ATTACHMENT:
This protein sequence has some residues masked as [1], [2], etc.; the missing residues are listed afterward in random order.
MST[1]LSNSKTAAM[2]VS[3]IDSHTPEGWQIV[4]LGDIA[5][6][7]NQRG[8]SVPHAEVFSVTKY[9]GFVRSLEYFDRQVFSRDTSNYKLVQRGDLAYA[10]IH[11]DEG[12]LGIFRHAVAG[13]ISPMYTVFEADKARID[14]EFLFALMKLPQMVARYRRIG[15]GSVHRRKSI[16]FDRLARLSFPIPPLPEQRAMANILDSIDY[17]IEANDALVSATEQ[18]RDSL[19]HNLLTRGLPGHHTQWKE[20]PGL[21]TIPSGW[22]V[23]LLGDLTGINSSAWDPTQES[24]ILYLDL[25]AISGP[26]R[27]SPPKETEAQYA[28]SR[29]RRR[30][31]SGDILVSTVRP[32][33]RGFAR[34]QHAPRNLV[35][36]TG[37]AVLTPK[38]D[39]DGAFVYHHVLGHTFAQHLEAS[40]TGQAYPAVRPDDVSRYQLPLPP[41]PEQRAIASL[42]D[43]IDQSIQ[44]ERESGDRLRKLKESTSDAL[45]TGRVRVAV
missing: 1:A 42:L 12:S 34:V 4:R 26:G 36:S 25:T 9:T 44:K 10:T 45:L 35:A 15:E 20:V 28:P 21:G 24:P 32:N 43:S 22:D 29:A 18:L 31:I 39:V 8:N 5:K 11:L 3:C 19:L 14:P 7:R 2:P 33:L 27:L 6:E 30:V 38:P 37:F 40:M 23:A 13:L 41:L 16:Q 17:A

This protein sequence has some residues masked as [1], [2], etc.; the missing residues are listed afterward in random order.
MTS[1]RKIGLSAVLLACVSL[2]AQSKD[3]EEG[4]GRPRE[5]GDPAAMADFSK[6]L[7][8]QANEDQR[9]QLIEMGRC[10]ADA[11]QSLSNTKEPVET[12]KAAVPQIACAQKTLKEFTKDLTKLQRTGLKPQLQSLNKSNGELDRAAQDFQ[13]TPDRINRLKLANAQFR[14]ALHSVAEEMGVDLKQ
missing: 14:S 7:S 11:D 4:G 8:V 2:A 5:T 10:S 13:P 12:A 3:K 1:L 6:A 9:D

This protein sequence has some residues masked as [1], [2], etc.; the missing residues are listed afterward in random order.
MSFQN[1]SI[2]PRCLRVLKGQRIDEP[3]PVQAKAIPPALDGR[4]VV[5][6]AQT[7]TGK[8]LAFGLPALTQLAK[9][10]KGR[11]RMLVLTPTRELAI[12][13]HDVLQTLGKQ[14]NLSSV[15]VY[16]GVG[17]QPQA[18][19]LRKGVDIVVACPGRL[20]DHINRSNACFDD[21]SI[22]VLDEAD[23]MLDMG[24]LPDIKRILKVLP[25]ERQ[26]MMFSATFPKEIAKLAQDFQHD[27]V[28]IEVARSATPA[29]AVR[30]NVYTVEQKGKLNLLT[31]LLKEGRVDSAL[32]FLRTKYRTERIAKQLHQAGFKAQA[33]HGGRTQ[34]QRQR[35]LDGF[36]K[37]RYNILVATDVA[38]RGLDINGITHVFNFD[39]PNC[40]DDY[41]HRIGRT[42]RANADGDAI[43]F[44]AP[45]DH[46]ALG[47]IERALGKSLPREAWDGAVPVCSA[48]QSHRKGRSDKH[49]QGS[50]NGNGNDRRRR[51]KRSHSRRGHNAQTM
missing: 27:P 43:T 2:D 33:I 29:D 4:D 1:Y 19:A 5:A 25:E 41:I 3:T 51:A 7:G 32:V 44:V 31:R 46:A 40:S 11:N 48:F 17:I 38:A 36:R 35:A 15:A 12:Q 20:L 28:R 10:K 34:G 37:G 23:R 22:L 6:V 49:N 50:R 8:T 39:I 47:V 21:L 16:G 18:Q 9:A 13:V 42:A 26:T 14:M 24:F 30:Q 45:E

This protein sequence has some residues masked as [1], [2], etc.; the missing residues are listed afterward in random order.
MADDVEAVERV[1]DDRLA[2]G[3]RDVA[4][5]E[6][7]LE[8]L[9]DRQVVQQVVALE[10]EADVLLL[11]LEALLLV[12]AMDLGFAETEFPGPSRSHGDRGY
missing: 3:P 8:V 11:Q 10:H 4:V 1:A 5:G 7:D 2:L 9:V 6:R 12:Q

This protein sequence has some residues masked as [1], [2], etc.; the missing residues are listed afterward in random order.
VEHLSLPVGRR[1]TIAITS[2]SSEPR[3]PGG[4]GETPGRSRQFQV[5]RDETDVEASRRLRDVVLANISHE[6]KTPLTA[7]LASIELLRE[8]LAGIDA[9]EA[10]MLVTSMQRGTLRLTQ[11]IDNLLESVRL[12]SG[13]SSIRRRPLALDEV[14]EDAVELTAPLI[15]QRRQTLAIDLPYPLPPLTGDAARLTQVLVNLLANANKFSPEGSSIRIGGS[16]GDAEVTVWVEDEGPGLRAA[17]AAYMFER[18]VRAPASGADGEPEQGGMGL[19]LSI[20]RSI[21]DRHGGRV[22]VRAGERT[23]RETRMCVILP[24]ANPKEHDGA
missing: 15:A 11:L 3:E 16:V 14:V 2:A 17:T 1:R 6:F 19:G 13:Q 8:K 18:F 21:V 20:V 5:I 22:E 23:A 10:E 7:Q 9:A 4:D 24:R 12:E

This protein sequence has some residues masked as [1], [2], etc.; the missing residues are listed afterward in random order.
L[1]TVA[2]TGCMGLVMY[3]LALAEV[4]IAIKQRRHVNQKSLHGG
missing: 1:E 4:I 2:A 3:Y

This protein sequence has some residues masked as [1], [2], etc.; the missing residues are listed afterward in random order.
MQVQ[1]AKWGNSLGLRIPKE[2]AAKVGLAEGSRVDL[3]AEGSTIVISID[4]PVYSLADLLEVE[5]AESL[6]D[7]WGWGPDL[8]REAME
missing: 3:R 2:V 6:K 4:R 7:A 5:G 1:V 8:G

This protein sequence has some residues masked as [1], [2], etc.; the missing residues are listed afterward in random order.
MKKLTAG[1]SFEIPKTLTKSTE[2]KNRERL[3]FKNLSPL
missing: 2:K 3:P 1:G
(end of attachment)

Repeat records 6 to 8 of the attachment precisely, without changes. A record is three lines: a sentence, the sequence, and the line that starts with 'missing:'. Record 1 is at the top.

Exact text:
This protein sequence has some residues masked as [1], [2], etc.; the missing residues are listed afterward in random order.
L[1]TVA[2]TGCMGLVMY[3]LALAEV[4]IAIKQRRHVNQKSLHGG
missing: 1:E 4:I 2:A 3:Y

This protein sequence has some residues masked as [1], [2], etc.; the missing residues are listed afterward in random order.
MQVQ[1]AKWGNSLGLRIPKE[2]AAKVGLAEGSRVDL[3]AEGSTIVISID[4]PVYSLADLLEVE[5]AESL[6]D[7]WGWGPDL[8]REAME
missing: 3:R 2:V 6:K 4:R 7:A 5:G 1:V 8:G

This protein sequence has some residues masked as [1], [2], etc.; the missing residues are listed afterward in random order.
MKKLTAG[1]SFEIPKTLTKSTE[2]KNRERL[3]FKNLSPL
missing: 2:K 3:P 1:G